Sweaty, tingly, and clear-headed, I'm then ready for writing.
But wait, one more necessary step in the routine: I head back upstairs and warm up some coffee. Once I have my steaming mug o' Faulkner, it's back down to the basement where I take Kingsley Amis' advice: "The art of writing is the art of applying the seat of one’s trousers to the seat of one’s chair." I pull up iTunes on my computer, select my Classical Music playlist, and start the random symphonies flowing into my office (always classical, never vocal--too distracting).
If I've been wise, I'll have pulled up the Fobbit file the night before so that it is the only thing I see when I look at my computer monitor.
I sip the coffee. I stare at the screen. I crack my knuckles. I sip some more coffee. I check iTunes to see if that's Mozart or Chopin I'm hearing right now. I stare at the screen. I think, think, think....I wait, wait, wait....
Welcome to the glamorous life of a writer.
The words don't always come easy. In fact, they hardly ever flow like a faucet. They sputter and stutter and have a hard time making it all the way from my prefrontal cortex to my fingertips. Inevitably, when I do get something going, and the words are rolling like marbles, I'll be roadblocked by a distraction (the cat jumps onto the desk, I hear my wife moving around upstairs, the lukewarm coffee needs to be reheated, "Tchaikovsky or Stravinsky? Hmmm...."). And then it's back to thinking, thinking, waiting, waiting....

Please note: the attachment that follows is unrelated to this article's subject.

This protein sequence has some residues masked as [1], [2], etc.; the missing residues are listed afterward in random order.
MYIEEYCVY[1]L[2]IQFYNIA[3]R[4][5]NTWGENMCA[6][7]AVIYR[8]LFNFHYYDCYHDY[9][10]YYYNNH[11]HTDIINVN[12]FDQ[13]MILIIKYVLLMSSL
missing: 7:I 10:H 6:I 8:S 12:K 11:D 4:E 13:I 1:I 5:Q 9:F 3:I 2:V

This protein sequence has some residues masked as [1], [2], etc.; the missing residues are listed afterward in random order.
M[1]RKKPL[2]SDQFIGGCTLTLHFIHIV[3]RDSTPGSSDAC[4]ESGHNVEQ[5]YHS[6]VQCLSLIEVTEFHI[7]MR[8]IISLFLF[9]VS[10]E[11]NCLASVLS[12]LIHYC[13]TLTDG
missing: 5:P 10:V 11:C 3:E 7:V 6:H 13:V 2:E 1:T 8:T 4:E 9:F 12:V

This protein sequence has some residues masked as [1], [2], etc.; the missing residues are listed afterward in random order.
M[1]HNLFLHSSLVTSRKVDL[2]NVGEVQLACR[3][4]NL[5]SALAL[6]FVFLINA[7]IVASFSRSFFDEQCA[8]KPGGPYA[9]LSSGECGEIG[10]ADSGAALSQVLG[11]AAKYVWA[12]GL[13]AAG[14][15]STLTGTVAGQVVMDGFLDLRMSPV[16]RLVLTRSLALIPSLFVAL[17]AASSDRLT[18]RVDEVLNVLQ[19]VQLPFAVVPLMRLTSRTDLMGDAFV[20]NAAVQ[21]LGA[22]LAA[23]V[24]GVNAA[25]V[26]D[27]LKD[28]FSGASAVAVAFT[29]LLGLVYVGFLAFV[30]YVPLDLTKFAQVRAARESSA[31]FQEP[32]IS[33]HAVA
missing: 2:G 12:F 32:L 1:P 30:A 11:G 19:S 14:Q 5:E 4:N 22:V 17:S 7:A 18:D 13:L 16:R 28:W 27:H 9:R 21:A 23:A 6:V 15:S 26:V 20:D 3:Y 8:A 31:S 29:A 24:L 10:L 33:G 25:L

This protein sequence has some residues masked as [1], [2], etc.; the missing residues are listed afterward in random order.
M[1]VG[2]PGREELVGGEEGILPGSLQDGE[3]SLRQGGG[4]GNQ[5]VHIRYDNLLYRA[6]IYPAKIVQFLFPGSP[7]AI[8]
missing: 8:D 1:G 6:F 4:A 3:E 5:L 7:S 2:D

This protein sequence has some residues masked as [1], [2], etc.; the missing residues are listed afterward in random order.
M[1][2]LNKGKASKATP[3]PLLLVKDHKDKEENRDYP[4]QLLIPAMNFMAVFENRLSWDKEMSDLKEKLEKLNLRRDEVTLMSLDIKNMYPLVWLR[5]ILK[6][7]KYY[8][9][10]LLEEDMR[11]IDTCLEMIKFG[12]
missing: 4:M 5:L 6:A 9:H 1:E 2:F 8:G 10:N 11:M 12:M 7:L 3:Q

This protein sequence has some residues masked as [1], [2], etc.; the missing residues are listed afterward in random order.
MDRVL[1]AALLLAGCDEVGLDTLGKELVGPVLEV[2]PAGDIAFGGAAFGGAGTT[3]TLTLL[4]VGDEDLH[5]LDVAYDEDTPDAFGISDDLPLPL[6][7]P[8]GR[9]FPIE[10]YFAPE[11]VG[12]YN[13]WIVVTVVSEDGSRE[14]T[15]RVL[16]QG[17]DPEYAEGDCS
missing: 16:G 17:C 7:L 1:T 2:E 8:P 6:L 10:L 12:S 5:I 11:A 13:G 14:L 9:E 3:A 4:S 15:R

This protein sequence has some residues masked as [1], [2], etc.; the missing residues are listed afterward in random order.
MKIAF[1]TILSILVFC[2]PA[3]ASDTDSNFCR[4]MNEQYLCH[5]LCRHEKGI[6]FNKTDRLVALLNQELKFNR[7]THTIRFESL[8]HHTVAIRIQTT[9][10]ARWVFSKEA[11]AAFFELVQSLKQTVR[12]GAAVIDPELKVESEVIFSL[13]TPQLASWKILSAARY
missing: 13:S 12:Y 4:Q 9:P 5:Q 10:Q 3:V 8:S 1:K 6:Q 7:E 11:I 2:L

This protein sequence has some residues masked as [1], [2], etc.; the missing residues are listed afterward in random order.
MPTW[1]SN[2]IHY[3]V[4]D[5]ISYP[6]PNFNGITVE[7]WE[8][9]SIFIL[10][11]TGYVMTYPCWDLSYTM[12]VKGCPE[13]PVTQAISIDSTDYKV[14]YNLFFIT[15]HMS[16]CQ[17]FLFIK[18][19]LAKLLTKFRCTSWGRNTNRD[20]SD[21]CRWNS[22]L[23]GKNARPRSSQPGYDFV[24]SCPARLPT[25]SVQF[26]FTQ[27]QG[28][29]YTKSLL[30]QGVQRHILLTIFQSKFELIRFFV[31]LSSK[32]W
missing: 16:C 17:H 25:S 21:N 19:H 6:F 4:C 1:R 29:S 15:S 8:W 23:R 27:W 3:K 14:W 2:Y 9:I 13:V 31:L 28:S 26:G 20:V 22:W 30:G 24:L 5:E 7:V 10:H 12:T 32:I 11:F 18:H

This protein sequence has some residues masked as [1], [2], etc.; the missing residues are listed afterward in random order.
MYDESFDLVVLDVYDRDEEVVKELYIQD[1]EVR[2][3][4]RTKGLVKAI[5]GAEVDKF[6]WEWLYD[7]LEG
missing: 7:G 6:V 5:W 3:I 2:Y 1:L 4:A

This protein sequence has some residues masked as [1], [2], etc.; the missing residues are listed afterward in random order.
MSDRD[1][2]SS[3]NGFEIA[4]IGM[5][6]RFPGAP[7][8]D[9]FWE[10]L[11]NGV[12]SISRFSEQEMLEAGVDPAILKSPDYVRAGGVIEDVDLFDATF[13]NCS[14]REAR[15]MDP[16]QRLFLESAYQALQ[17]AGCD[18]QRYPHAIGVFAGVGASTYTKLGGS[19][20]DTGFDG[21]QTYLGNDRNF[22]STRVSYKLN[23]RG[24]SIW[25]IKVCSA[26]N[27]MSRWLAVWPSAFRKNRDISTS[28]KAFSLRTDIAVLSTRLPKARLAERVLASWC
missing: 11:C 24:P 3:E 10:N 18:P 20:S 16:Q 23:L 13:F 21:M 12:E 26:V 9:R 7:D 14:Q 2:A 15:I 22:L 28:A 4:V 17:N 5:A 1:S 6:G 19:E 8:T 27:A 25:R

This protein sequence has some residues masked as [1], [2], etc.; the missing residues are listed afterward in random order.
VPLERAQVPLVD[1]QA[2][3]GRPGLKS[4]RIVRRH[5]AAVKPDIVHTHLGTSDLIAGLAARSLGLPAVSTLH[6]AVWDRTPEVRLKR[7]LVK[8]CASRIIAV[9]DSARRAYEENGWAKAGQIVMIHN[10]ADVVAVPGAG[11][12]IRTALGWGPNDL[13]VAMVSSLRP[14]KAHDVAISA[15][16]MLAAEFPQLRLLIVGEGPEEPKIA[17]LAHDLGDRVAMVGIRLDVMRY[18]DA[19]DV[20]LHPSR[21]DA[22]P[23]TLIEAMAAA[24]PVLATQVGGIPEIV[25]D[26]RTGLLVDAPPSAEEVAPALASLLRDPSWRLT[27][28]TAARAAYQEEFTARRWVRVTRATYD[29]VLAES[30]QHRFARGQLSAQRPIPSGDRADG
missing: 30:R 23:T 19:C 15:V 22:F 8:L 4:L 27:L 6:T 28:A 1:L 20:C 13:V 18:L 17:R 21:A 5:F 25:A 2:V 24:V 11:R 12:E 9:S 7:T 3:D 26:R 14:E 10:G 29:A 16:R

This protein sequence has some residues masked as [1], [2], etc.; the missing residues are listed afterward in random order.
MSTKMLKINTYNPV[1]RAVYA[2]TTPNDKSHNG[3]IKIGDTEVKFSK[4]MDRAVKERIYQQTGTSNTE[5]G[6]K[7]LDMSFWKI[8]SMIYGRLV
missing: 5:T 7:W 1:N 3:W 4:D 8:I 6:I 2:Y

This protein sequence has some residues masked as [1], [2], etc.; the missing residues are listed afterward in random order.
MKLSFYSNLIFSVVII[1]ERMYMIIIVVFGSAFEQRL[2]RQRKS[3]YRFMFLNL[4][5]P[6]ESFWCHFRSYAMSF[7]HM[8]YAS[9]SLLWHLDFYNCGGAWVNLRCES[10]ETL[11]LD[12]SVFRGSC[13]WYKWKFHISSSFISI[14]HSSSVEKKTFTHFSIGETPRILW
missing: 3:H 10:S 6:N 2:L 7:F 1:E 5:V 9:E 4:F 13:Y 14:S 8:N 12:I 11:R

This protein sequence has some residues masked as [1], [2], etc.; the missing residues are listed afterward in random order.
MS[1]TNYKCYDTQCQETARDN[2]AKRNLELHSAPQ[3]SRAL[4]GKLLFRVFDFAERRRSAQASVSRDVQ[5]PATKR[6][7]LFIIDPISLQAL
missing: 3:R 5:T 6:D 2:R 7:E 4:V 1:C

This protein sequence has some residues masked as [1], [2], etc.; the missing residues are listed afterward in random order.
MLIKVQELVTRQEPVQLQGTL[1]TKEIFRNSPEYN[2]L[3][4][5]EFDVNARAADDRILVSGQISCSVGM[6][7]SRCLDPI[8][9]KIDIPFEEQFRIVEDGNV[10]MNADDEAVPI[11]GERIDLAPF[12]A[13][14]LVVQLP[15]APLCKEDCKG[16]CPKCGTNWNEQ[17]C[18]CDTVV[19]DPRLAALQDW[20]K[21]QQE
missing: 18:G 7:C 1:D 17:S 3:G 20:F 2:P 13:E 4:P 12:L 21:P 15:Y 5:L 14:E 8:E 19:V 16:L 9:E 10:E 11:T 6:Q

Perhaps the biggest roadblock I set for myself is the time constraint. Monday through Friday, I'll be racing the clock, heart ticking like a stopwatch second-hand. If I've gotten out of bed by 4:05, worked out for 45 minutes, and--allowing for the post-elliptical pee and the time it takes to microwave the coffee--gotten to my computer by 5:15, I'll have about 90 minutes left to produce 1,000 words before I must get ready for my "real" job at the office. Allowing for another 45 minutes of staring into space and sipping the coffee, I really only have 45 minutes of actual tappity-tap-tap-tapping at the keyboard. When I'm "in the zone," I roll out the words and the whole of my head is filled with tick-tick-tick. If I'm really chugging ahead at full steam on a scene, I'll start cutting into my pre-work routine (shaving minutes off my shower, only brushing the upper row of teeth, eating one bowl of cereal instead of two, etc.). The office can wait; the novel can't. On those days, if you happen to be walking along Harrison Avenue in Butte, Montana, and you see me come barreling past, pushing the speed limit, you'll know it was a good writing day.
Otherwise, you'll see me idling at the stop light, staring vacantly out the window, thinking about how tomorrow is a new day, a fresh start on the page, a clean slate on which I can write big letters in chalk: "1,000 words or bust!"
As long as I don't ignore that 4 a.m. alarm.